Concepts + Simulation +Tech = Labs 21st Century + Aptitude | digitalLEARNING Magazine
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Concepts + Simulation +Tech = Labs 21st Century + Aptitude

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digitalLEARNING has conducted a survey to map the usage of digital labs in India. Around 500 schools across India participated in the survey and shared their experience of using digital Labs

By Pragya Gupta, Elets News Network (ENN)

Mention of the word ‘lab’ automatically pops out a picture of room or building equipped with tools for scientific research, or teaching, or for the manufacture of drugs or chemicals into minds. Checking the acidic and alkaline nature of any liquid by help of a litmus paper is one the most usual experiments that students in junior or middle level classes are often required to do. In the late seventies, eighties and even till the late nineties Litmus paper experiment, observing onion peels through a microscope used to be a popular pastime in the school laboratories.

With the advent of digital technology, the scope of the experiments that students can conduct has been enhanced to a large extent. The modern digital labs are not limited in scope to just basic apparatuses like microscope or beaker or Petri dish or subject. They subsume a blend of cutting edge technology and simulation techniques and they are capable of enhancing the scope of education in a rather transformative way.

With digital tools teaching moves beyond the stage of cramming, it is more about learning through experience and observation. Today we have labs for almost every subject – Science, Math Labs, English and language labs – all of which are a combination of hardware, software application and simulation. Robotics Labs are also getting quite popular.

With digital labs, students have the opportunity of visualising abstruse concepts in Maths, Science, Engineering in a virtual medium. For instance, the math lab comprises of Geometer’s sketchpad software, technology applications, videos, manipulative, measuring Instruments, tables, charts, etc. English labs have brought revolution in learning a language that has always seemed quite difficult to many Indian students. A typical Language lab comprises of software tools that help students improve their accent, vocabulary and grammar.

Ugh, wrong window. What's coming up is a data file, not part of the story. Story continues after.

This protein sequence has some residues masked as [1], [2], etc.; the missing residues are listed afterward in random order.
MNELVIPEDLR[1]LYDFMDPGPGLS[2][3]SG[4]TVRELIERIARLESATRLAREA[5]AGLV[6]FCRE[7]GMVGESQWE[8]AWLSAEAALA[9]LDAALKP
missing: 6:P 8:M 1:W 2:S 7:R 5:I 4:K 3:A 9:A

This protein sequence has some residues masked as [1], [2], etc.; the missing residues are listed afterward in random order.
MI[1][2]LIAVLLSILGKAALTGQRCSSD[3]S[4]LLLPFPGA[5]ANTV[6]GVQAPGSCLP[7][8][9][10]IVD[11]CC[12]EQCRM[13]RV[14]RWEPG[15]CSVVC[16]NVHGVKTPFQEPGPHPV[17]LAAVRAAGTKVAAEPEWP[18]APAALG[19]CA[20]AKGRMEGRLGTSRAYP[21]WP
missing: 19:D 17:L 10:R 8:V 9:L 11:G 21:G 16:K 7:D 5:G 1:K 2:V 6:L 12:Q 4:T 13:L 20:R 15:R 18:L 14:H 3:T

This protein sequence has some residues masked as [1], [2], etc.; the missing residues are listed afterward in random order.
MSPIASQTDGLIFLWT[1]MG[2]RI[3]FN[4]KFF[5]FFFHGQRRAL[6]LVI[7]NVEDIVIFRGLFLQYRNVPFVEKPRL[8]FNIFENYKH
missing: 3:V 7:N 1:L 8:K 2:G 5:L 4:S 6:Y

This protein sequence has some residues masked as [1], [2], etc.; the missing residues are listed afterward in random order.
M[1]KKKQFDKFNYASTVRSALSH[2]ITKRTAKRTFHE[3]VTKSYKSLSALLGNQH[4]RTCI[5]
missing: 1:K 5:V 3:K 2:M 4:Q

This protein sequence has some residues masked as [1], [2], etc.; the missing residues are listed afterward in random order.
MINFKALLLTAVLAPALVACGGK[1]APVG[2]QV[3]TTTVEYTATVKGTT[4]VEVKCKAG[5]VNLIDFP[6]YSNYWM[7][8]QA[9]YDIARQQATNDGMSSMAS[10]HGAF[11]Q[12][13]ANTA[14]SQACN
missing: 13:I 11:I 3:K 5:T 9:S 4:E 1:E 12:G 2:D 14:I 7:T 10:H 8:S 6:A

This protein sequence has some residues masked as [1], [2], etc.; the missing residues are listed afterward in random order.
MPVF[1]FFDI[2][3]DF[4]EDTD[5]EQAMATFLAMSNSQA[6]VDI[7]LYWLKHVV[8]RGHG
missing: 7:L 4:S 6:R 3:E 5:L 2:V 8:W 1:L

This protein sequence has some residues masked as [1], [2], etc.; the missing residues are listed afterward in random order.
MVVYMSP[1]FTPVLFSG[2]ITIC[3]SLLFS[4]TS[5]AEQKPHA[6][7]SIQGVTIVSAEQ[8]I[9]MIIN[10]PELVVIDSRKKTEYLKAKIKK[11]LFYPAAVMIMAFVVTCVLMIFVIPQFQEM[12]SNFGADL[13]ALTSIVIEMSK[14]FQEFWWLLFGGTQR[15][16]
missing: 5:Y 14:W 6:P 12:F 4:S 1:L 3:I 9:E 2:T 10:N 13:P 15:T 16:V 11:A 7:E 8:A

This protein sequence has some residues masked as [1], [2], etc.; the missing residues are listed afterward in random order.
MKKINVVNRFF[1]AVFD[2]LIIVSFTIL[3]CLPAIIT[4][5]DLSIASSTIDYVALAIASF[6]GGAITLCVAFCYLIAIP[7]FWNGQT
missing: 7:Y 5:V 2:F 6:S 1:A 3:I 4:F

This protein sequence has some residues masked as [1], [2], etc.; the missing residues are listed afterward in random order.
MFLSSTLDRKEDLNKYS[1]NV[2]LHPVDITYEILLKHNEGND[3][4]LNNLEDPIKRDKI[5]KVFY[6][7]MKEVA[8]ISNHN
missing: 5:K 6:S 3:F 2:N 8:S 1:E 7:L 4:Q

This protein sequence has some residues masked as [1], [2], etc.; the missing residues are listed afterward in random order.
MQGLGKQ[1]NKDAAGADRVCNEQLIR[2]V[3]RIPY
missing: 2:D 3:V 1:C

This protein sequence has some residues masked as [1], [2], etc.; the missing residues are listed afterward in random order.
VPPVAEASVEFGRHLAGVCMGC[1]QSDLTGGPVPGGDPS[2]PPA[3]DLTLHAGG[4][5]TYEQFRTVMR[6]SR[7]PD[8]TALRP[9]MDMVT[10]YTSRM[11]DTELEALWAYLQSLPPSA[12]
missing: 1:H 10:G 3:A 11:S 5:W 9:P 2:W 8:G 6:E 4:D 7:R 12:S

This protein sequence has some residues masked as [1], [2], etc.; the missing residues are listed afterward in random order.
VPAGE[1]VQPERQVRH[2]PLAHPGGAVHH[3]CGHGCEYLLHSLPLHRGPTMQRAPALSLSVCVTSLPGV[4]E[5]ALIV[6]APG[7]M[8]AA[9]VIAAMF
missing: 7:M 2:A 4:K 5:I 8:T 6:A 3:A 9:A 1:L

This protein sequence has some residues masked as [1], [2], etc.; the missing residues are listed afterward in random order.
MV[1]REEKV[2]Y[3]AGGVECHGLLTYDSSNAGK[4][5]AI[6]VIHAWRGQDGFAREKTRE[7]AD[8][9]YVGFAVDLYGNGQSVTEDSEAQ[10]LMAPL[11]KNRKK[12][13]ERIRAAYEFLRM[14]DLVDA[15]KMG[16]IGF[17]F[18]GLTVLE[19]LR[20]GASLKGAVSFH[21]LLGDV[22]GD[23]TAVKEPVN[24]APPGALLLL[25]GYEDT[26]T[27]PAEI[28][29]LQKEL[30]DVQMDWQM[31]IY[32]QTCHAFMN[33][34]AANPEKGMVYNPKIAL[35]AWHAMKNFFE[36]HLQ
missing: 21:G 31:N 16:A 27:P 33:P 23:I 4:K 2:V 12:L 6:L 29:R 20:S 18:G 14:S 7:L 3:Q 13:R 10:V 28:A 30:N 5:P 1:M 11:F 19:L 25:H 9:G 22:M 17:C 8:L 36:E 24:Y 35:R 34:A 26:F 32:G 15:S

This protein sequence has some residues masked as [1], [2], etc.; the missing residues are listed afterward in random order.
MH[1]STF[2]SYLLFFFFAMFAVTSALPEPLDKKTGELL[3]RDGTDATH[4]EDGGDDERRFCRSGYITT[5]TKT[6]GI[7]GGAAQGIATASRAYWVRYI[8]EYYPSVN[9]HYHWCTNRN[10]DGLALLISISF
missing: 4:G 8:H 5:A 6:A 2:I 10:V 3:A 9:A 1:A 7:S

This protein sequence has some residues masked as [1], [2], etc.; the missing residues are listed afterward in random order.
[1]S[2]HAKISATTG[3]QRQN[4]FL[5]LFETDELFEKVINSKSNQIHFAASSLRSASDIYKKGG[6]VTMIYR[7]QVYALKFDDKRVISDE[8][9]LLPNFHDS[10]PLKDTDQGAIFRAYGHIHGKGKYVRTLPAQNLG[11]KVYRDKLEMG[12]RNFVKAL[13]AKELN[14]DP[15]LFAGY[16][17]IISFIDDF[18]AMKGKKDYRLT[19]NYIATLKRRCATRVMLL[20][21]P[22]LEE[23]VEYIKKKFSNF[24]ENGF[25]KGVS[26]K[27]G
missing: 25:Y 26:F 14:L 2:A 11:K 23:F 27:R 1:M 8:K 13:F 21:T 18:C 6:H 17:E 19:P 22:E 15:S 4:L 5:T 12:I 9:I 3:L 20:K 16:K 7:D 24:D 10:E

digitalLEARNING has conducted a survey to map the usage of digital labs in India. Around 500 schools across India participated in the survey and shared their experience of using digital Labs.

Adoption: The level of Adoption among schools has been increasing. With CBSE coming up with a new mandate in favour of labs, a lot of schools are installing digital lab solutions in their classrooms. The future of the digital lab industry seems quite bright.

English is the weakest area in India, hence the adoption of English lab is much higher in school segment followed by Science and Math Lab.

Curiosity about Labs

Are they Cost effective? 

 

 

Do teachers feel comfortable while teaching through this technology?

Some major players in the market are Wordsworth, Math Buddy, Liqvid, Orell, Hey Math, Exlpore learning, LAZ, Razz Kids, Gizzmos, Educomp Solutions Ltd, Apple, Adobe, Extramarks, TAB TREE, Edaxis.

 

 

Teachers’ Expectations from the new labs

•    “Something more advanced than what we are currently using”
•    That are really beneficial and time saving than hands on experience
•    Tablet based labs

Experience with vendors

Quotes from schools

“Digital Lab experiments can be explained to the students in class itself.”
Prabhu Dayal, Faculty Head, Computer Science, Modern Child Public School

It saves time, deep practice, reports, assessments.”
Deepak BV, Principal Consultant, JILIT

“Students get clarity and retain what they learn through digital experiments.”
Prantika Das, TGT Computer, The Millennium School, Noida

“It saves consumables. We can observe results of some impractical experiments. It saves time, manpower.”
Geetanjali Grover, Informatics Coordinator, BGS International Public School

“Especially with the tablets like iPads we are able to create experiential learning for every student at their own pace with minimum resources and maximum excitement.”
G R Sivakumar, Principal, Delhi Public School, Surat

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